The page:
Typically a home seller and his or her real estate agent have no obligation to disclose information about the house being sold.
Nevertheless, it is customary for a seller to provide some facts about the house when listing it on MLS and before signing a purchase and sale agreement.
These disclosures must be made “to the best of the seller’s knowledge.” This means that, as far as the seller knows, the information being provided is accurate.
Most purchase and sale agreements require the buyer to acknowledge that he or she is not relying exclusively on the seller’s disclosures and that the buyer is responsible for verifying the true condition of the property.
For example, a standard purchase and sale agreement will contain a clause similar to the following:
BUYER ACKNOWLEDGES THAT: (a) INFORMATION WAS SUPPLIED BY THE SELLER AND HAS NOT BEEN CHECKED FOR ACCURACY BY THE BROKER; (b) PUBLIC INFORMATION WAS SUBJECT TO BUYER’S VERIFICATION; (c) EACH ITEM WAS SUBJECT TO DIRECT INQUIRY BY THE BUYER, AND THE BUYER HAS BEEN SO ADVISED; (d) THE BROKER MAKES NO REPRESENTATIONS REGARDING THE CONDITION OF THE PREMISES, STRUCTURE(S) THEREON OR THE MECHANICAL COMPONENTS THEREOF; AND (e) THE BUYER HAS NOT BEEN INFLUENCED TO ENTER INTO THIS AGREEMENT NOR HAS THE BUYER RELIED UPON ANY WARRANTIES OR REPRESENTATIONS NOT SET FORTH OR INCORPORATED IN THIS AGREEMENT OR PREVIOUSLY MADE IN WRITING.
In addition, Massachusetts courts have repeatedly ruled that neither sellers nor their agents can be held liable for failing to disclose information that they had no knowledge of.
There is no liability for failing to disclose what a person does not know…We have never imposed liability for nondisclosure of a fact not known by the person against whom liability is sought. The notion of disclosure necessarily implies that the fact in question is known to the person expected to disclose it. Underwood v. Risman 414 Mass. 96, 100.
Finally, a seller’s agent has no duty to verify any of the information provided by the seller or to uncover latent issues with the property being sold.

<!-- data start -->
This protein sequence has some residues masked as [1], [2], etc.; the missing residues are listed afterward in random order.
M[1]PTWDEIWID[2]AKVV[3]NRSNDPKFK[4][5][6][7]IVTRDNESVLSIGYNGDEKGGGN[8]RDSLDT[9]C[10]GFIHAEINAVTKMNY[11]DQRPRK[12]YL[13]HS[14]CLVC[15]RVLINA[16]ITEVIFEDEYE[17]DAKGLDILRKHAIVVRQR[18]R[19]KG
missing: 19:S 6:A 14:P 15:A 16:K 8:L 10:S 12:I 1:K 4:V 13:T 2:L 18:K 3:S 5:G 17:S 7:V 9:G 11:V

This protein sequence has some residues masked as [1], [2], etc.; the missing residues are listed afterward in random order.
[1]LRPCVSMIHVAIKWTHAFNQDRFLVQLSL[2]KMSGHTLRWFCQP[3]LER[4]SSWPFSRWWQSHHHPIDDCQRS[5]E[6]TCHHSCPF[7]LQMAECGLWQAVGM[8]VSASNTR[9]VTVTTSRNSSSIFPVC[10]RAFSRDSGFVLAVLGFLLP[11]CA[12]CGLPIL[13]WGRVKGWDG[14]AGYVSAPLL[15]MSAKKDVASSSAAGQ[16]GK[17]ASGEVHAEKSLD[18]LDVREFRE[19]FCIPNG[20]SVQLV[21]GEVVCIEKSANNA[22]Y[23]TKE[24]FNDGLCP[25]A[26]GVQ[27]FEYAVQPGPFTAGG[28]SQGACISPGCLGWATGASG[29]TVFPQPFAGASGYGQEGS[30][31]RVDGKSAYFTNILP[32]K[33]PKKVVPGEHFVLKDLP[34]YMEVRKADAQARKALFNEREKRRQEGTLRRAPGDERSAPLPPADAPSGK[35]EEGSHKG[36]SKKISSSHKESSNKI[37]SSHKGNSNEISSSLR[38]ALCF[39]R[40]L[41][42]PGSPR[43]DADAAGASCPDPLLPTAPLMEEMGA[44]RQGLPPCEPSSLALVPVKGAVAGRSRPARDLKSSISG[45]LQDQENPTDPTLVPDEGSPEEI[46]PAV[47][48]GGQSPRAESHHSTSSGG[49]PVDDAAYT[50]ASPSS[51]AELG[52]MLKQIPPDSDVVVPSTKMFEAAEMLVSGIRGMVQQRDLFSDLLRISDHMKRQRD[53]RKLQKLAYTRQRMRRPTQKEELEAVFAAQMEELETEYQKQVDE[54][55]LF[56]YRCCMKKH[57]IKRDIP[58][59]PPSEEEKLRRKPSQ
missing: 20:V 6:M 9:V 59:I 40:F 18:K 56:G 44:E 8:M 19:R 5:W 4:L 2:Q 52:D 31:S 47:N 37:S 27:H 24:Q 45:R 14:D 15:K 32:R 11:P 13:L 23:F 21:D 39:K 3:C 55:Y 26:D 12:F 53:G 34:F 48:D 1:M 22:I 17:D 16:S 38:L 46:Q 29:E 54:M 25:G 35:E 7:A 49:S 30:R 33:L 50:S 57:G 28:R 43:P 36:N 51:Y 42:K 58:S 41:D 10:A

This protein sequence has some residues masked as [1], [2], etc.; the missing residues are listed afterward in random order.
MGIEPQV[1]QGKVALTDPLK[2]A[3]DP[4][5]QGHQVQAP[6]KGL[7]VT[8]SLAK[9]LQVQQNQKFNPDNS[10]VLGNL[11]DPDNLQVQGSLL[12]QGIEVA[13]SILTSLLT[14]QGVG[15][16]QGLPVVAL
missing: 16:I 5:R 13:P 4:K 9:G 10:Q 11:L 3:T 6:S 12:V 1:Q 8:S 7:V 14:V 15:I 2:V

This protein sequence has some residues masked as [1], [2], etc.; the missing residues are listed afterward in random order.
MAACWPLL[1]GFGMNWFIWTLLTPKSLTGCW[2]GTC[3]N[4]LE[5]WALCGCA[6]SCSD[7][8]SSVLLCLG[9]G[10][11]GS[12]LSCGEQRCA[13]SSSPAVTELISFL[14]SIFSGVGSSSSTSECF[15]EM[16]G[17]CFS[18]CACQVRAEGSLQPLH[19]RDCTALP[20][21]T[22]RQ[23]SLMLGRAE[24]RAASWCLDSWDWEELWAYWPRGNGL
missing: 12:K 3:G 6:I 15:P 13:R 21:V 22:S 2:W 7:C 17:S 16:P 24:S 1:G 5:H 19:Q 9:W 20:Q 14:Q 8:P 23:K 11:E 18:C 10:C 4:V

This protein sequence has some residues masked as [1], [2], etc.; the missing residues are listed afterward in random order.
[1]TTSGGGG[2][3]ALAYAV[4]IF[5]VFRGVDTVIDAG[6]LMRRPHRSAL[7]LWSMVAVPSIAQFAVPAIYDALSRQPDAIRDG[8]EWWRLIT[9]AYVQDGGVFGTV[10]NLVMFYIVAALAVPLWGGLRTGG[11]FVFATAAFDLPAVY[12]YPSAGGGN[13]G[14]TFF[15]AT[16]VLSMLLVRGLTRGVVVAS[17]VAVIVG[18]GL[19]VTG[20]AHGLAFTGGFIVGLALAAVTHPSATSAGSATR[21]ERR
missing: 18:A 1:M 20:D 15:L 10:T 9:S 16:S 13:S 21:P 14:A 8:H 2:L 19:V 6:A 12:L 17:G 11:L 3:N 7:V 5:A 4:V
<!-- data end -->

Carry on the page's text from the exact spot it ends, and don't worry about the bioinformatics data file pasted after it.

- Agents are not required to have the real estate surveyed. (“One would hardly expect the broker to have a survey made” Fernandes v. Rodrigue, 38 Mass. App. Ct. 926, 927-928.)
- They are not required to review documents from the Registry of Deeds. (A title search of a property “is not ordinarily the duty of a real estate broker.” Rao v. Board of Registration of Real Estate Brokers, 13 Mass. App. Ct. 922.)
- Finally, they do not need to review the city’s records regarding the property. (A real estate broker has “no duty…to determine if the property was in compliance with the applicable zoning laws. Real estate brokers do not typically review zoning records.” Quinlan v. Clasby, 71 Mass. App. Ct. 97, 103.)
Even the Massachusetts Association of Realtors Code of Ethics and Standards states that their agents “shall not…be obligated to discover latent defects in the property.” See Article 2 of the Code.
A legal claim against the agent or the seller will exist only if they intentionally mislead the buyer (i.e., committed fraud) or if misrepresentations were negligently made.
In Massachusetts, a negligent misrepresentation occurs when:
- the defendant was acting in the course of his business,
- the defendant supplied false information for the guidance of others in their business transactions,
- the defendant failed to exercise reasonable care or competence in obtaining or communicating the false information,
- the false information resulted in pecuniary loss to the plaintiff, and
- the plaintiff justifiably relied on the information.
See DeWolfe v. Hingham Ctr., Ltd., 464 Mass. 795, 799-800 (2013).
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